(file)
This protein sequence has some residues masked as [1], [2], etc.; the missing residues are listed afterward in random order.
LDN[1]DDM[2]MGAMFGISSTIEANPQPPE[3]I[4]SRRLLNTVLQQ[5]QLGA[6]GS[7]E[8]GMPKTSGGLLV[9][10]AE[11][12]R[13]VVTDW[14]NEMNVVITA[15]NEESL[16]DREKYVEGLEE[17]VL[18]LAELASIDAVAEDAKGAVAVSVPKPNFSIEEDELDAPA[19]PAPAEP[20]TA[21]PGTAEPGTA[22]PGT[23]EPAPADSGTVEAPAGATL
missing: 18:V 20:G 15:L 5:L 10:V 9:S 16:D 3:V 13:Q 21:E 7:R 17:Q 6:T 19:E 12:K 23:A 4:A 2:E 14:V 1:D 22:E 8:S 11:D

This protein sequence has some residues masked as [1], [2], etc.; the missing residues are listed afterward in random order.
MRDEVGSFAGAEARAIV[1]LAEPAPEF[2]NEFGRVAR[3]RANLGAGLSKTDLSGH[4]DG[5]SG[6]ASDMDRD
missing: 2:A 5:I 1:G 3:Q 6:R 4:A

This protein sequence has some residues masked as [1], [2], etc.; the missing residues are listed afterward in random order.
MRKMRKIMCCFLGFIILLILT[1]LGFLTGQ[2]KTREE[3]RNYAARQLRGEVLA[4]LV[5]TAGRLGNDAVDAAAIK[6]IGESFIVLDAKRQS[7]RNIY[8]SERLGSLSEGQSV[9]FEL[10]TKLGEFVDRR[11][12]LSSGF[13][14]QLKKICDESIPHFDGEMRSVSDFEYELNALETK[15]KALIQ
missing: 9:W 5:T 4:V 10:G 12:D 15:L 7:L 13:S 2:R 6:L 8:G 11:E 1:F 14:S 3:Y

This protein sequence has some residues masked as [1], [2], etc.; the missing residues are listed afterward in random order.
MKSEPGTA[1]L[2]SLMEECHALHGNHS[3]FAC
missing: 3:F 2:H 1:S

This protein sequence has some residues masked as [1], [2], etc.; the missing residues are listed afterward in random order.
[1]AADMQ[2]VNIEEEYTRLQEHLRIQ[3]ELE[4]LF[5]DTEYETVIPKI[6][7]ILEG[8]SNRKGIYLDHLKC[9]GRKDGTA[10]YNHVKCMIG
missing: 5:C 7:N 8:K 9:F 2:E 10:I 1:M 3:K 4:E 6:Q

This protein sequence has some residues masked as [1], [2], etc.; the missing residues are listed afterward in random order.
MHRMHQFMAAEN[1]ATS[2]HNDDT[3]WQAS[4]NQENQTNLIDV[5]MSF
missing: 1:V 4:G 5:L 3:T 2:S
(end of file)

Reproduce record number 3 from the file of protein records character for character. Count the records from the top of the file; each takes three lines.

This protein sequence has some residues masked as [1], [2], etc.; the missing residues are listed afterward in random order.
MRKMRKIMCCFLGFIILLILT[1]LGFLTGQ[2]KTREE[3]RNYAARQLRGEVLA[4]LV[5]TAGRLGNDAVDAAAIK[6]IGESFIVLDAKRQS[7]RNIY[8]SERLGSLSEGQSV[9]FEL[10]TKLGEFVDRR[11][12]LSSGF[13][14]QLKKICDESIPHFDGEMRSVSDFEYELNALETK[15]KALIQ
missing: 9:W 5:T 4:V 10:G 12:D 15:L 7:L 13:S 2:R 6:L 8:G 11:E 1:F 14:S 3:Y